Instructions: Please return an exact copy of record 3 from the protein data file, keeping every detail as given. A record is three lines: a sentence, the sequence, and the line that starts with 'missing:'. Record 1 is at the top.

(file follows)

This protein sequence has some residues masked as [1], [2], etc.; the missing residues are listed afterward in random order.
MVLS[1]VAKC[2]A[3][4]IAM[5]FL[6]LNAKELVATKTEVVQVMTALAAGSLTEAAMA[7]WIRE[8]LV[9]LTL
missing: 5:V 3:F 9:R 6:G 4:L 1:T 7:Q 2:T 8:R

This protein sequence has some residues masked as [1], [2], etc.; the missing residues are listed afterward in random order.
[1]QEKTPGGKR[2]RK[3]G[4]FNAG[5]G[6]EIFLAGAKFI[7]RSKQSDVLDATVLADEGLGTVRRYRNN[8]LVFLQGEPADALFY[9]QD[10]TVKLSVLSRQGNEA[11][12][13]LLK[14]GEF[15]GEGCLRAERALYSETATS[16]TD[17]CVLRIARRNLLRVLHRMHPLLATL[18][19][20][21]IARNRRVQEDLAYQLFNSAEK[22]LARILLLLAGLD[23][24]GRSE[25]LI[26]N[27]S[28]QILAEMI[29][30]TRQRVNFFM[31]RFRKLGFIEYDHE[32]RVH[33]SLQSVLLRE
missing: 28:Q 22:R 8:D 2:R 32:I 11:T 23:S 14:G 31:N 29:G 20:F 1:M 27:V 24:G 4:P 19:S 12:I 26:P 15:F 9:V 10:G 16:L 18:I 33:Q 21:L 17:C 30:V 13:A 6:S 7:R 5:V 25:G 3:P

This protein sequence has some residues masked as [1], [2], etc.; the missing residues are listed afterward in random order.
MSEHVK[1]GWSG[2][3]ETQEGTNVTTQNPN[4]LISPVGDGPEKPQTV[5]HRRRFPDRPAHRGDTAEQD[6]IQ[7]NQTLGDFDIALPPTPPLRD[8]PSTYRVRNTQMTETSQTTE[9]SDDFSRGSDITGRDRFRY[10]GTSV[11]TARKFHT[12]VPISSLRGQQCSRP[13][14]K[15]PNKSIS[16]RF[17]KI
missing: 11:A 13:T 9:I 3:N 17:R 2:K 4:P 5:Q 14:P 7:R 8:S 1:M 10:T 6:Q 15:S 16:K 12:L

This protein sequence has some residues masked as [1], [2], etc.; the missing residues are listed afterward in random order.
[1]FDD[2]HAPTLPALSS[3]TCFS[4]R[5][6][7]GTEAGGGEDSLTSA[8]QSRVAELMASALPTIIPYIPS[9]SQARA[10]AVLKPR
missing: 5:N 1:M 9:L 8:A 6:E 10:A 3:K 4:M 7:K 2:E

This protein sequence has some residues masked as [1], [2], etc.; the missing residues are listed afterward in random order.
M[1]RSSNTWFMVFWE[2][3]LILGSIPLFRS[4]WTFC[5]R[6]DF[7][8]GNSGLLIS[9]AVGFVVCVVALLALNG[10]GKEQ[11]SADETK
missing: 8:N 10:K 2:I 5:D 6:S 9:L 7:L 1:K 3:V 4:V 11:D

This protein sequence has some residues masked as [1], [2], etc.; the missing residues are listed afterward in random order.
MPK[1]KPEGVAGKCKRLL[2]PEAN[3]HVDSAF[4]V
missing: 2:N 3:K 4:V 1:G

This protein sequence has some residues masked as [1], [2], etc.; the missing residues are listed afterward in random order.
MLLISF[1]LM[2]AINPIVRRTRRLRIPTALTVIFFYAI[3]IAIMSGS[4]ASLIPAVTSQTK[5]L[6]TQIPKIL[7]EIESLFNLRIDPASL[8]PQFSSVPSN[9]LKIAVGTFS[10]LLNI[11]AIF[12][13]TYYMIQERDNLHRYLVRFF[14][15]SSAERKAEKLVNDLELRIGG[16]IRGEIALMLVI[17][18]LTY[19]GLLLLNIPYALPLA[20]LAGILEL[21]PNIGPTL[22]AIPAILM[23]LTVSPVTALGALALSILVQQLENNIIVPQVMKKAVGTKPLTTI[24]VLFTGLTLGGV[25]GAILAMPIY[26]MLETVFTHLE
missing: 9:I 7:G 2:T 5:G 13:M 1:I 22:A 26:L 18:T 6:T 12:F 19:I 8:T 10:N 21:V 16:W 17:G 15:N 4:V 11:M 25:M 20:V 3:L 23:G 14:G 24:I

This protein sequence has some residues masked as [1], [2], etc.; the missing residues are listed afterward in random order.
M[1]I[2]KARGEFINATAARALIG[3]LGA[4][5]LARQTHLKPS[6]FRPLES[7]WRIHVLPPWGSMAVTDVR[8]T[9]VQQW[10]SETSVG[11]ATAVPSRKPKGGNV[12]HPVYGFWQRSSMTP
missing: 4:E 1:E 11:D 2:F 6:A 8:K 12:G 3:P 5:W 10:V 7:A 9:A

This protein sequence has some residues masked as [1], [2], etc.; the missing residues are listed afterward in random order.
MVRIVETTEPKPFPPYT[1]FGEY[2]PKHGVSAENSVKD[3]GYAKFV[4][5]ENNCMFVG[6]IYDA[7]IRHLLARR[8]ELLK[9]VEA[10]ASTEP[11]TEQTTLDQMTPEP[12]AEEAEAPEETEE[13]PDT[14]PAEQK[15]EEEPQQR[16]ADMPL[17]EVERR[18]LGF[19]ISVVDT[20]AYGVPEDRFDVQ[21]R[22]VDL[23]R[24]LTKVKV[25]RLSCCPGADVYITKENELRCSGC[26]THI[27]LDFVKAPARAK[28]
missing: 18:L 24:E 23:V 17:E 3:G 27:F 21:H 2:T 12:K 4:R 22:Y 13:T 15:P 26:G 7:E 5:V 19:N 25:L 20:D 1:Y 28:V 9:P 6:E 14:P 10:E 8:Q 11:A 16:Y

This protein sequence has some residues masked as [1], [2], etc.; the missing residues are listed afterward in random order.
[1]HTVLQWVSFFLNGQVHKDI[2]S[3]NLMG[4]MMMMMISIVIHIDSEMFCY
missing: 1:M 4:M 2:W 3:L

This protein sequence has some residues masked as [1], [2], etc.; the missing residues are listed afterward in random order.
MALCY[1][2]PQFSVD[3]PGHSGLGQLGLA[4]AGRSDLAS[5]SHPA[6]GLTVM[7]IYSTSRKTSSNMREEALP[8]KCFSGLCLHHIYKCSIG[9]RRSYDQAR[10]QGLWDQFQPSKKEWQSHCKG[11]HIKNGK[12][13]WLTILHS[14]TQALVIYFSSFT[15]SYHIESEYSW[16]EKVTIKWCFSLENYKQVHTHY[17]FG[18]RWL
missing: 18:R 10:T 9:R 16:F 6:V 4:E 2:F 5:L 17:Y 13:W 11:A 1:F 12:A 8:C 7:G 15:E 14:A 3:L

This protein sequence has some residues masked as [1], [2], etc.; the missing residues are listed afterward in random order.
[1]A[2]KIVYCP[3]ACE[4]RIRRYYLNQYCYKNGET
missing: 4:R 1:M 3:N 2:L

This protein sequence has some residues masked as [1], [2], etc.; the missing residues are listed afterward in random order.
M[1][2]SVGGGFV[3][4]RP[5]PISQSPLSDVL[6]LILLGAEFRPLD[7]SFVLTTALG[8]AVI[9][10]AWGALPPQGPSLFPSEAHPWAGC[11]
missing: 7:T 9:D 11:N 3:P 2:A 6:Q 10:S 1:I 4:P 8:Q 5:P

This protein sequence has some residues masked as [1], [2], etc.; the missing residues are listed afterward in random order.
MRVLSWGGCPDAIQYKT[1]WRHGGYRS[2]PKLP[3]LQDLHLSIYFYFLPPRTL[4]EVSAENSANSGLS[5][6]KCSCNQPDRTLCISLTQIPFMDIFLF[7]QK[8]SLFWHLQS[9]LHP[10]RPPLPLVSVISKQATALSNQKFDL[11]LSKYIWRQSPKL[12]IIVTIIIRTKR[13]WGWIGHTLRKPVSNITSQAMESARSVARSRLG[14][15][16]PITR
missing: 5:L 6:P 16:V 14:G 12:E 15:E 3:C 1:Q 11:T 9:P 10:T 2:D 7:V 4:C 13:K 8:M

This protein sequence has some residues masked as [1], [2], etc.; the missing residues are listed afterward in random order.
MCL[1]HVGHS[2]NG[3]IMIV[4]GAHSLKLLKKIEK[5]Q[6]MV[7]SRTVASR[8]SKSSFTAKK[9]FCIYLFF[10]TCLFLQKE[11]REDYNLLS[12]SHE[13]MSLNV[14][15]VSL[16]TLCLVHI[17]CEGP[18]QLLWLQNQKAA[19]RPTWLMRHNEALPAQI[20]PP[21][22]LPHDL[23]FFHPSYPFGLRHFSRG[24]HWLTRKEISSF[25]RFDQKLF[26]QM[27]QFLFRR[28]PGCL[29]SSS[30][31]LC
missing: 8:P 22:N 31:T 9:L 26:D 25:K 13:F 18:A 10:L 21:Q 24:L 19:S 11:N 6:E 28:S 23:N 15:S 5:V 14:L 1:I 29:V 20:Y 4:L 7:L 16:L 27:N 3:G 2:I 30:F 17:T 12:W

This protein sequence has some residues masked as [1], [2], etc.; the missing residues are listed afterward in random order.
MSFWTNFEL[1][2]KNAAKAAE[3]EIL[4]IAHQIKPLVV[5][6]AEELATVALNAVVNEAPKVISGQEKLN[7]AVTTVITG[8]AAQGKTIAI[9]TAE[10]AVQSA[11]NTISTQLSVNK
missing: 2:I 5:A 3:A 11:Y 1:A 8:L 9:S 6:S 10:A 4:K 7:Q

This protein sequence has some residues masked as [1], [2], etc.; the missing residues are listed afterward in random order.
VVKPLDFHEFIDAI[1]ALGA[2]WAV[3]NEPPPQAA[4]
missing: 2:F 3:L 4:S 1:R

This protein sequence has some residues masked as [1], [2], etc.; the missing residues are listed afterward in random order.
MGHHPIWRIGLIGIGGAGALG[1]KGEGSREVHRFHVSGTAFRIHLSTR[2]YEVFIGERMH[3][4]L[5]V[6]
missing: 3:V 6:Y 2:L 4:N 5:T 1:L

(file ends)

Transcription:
This protein sequence has some residues masked as [1], [2], etc.; the missing residues are listed afterward in random order.
MSEHVK[1]GWSG[2][3]ETQEGTNVTTQNPN[4]LISPVGDGPEKPQTV[5]HRRRFPDRPAHRGDTAEQD[6]IQ[7]NQTLGDFDIALPPTPPLRD[8]PSTYRVRNTQMTETSQTTE[9]SDDFSRGSDITGRDRFRY[10]GTSV[11]TARKFHT[12]VPISSLRGQQCSRP[13][14]K[15]PNKSIS[16]RF[17]KI
missing: 11:A 13:T 9:I 3:N 17:R 2:K 4:P 5:Q 14:P 7:R 8:S 1:M 10:T 6:Q 15:S 16:K 12:L